2. nobody seem to give much of a damn as to how ‘commune socialism’ might work, or even whether it’s possible (now don’t tell me that Marx has already given a detailed recipe). Maybe the Inca Empire (if only we knew more about it), or perhaps the typical Israeli kibbutz might be close ?

    Anyway, the whole topic is totally derivative: the basic, underlying question – also totally unanswerable – is: how do people want to, and how should they be allowed to, live, love and be happy.

    PS: oh, and for how long ? What do you estimate as the lifetime of that very mortal species, homo sapiens sapiens, and should we care ?

  5. @Ivor
    A non sequitur is not an argument, Ivor. I confess I struggle to understand the point of your comments. You seem to be under the impression that you are being clever. But a failure to communicate is never clever.

  6. @GrueBleen

    You make interesting points. I agree with some and not others. I will attempt to dot point.

    1. “I couldn’t quite understand why Wolff wouldn’t call “workers’ cooperatives” by the more correct name of ‘communes’.”

    There are probably as many definitions of “commune” as there are of “capitalism”. However, in my analysis a a commune is quite different from a cooperative. A commune involves extensive equal sharing of (a) work (within ability), (b) income (c) property and assets) (d) communal living arrangements and (e) decision making, value systems and common goals. The Israeli Kibbutzim were examples and they did thrive in one era (1960s?).

    A cooperative could be, for example, a farmers’ cooperative or a workers’ cooperative. Cooperatives are more limited compared to the above list. Workers’ cooperatives will involve an equal (or at least far more nearly equal than a capitalist enterprise) sharing of (a) work, (b) income, (c) ownership of productive assets and (d) decision making on use of productive assets. However cooperative members will usually own or rent their own homes or flats and live separately like the rest of modern communities in familial groups rather then together in communal groups. Cooperative members will keep their own private finances, own their own private property (that is non-productive property or consumption property like houses, cars etc., worship at their own church (or not for agnostics like me), pick their own friends, attend their own family, social and sporting activities, holiday where they will and so on.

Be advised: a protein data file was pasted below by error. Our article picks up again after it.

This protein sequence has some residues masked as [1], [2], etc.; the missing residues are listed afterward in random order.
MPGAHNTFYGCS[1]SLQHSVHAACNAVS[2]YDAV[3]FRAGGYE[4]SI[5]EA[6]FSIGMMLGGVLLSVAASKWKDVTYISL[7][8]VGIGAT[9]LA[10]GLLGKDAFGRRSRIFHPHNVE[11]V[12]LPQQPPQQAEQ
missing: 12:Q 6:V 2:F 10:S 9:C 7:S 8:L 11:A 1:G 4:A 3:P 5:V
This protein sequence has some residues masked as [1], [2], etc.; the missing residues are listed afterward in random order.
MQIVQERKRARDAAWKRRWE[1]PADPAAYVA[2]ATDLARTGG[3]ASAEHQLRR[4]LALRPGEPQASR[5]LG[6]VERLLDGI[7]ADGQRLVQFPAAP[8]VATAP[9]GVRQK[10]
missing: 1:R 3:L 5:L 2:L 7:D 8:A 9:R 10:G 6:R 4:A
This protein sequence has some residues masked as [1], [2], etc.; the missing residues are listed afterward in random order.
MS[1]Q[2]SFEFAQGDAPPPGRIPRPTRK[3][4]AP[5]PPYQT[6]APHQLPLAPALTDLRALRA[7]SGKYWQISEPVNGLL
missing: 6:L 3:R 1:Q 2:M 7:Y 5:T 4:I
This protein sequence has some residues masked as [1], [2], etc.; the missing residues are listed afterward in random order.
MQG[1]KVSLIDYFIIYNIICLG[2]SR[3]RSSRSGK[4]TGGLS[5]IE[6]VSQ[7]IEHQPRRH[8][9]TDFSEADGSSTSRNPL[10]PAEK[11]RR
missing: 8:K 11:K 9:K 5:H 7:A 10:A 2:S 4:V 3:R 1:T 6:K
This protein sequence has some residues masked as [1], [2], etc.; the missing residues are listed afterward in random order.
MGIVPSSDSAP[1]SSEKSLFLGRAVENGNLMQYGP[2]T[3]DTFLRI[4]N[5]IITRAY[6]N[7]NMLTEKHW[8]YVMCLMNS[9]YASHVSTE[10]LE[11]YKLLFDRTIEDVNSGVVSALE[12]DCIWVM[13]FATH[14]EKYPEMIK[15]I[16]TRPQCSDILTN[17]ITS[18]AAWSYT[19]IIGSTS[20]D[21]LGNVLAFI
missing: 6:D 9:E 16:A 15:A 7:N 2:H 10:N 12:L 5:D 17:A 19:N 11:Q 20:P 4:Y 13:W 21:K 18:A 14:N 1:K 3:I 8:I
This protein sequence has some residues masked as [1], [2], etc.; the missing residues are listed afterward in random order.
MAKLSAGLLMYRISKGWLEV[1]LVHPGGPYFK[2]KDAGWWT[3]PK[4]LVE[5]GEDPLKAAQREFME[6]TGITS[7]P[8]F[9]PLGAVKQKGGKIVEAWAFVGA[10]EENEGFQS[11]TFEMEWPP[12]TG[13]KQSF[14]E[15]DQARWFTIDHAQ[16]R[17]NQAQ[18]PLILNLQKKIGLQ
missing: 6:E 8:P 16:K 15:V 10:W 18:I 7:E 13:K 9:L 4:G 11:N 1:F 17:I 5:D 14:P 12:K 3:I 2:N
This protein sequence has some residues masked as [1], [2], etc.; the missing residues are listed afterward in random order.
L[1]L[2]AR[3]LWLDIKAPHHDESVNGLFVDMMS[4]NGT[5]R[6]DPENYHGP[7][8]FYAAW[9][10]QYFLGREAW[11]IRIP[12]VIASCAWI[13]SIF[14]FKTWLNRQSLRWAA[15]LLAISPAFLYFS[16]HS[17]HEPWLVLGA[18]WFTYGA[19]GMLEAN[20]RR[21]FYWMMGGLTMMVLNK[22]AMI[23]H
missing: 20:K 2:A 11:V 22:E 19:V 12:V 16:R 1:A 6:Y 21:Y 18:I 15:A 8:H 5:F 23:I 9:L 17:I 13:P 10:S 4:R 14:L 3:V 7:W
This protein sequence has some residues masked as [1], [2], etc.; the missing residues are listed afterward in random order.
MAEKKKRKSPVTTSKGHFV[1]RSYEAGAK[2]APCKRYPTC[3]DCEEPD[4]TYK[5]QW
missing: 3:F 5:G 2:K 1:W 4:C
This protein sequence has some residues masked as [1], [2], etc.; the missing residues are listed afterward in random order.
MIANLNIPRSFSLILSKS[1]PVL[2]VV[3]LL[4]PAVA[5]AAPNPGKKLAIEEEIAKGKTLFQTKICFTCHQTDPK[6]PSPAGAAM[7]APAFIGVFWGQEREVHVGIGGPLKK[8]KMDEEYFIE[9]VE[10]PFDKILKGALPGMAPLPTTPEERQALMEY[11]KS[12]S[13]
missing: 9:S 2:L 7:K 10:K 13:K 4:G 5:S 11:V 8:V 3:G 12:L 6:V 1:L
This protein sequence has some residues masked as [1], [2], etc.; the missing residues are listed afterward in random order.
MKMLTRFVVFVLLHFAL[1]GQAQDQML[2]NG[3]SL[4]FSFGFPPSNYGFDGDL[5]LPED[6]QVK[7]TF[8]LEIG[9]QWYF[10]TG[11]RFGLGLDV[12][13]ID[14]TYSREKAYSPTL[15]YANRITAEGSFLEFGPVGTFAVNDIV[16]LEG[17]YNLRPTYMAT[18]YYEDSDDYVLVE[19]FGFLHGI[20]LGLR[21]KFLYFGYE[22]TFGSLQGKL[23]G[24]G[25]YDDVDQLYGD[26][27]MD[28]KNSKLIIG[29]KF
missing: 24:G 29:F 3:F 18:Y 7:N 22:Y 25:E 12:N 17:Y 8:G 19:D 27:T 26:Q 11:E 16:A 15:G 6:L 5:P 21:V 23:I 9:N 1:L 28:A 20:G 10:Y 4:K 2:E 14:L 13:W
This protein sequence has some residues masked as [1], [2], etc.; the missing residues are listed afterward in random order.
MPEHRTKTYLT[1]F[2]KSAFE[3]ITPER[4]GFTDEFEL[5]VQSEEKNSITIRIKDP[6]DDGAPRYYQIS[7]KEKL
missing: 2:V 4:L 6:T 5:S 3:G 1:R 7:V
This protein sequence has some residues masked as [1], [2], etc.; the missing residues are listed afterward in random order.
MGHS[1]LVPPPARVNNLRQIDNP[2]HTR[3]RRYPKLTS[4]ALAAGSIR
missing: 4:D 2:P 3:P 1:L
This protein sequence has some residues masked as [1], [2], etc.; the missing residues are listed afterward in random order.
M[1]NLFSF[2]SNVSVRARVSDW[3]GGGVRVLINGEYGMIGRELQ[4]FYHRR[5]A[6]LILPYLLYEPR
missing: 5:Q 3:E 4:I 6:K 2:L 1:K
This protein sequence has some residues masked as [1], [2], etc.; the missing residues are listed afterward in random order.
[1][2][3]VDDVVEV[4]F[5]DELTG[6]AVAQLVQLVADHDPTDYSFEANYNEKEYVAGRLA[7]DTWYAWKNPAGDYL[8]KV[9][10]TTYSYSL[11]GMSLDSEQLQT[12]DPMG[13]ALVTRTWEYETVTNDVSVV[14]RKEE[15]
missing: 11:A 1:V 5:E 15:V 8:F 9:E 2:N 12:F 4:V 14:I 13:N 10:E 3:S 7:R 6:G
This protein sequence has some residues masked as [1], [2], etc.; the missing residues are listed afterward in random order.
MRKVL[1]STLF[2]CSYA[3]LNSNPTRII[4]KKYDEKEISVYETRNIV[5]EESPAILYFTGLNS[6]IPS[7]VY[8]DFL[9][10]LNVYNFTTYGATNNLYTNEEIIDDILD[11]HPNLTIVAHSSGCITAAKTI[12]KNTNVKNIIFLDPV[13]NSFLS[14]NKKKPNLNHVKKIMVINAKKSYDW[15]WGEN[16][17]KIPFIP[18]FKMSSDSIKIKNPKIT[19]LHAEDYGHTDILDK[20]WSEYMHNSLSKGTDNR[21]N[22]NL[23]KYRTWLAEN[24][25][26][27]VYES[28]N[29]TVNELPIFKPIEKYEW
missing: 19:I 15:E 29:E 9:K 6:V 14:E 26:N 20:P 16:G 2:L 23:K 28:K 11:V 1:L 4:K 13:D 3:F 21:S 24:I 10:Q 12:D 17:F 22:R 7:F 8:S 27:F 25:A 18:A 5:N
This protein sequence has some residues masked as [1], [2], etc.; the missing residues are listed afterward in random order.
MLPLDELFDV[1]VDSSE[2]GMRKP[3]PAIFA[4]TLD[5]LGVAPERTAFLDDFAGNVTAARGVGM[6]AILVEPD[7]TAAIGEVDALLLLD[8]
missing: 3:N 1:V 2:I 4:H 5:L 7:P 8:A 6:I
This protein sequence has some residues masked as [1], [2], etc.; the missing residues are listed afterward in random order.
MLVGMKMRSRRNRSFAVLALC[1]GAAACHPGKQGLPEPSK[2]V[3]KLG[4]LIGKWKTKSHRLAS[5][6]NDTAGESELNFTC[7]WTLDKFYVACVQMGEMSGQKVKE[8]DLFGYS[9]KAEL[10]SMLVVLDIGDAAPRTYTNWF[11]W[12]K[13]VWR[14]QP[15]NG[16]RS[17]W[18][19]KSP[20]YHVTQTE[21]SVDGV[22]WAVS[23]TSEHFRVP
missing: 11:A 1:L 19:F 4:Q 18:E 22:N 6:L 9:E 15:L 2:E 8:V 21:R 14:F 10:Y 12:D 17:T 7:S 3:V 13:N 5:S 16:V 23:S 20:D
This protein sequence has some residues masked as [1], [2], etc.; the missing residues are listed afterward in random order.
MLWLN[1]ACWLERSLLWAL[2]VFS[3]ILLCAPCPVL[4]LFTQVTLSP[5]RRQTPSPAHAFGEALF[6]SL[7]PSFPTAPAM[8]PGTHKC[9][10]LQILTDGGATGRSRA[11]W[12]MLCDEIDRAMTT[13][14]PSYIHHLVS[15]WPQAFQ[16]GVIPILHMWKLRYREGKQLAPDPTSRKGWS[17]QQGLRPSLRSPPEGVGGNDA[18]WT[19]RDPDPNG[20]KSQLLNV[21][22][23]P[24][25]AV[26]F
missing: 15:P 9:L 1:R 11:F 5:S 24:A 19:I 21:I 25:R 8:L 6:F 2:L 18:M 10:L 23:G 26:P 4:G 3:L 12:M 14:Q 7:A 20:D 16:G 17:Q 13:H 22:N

2. I agree with you. I am not interested in commune socialism. I am a sort of Marxian Autonomist with quite a big emphasis on my autonomy. However, to paint the sort of society and economy I envisage would take a longer post. No time at the moment.

    3. Not sure how long homo sapiens will last. My guess is anywhere from 2100 (yes, we could be extinct by then) to maybe another 200,000 years (doubling our current survival as a species). There might by then be a new line, a new species descended from us. Genetic engineers might create a new descendant species which supplants or out-survives us too. Hard to say.

  7. @Ikonoclast

    Well if we could be extinct by 2100, we’d better get some of these matters resolved Real Soon Now.

    Otherwise, 200,000 years is somewhat shorter than I had in mind – I thought we might just be able to make it to a million. But in any case, I’m really thinking about just how long some of our real core issues of today might remain relevant: even if we last for only 200,000 years, will we still be hung up on socialism versus capitalism right to the end ?

    Or will technology have turned us into something resembling Isaac Asimov’s Solaria (in The Naked Sun) or into Aldous Huxley’s Brave New World ? Or even into Huxley’s After Many A Summer 🙂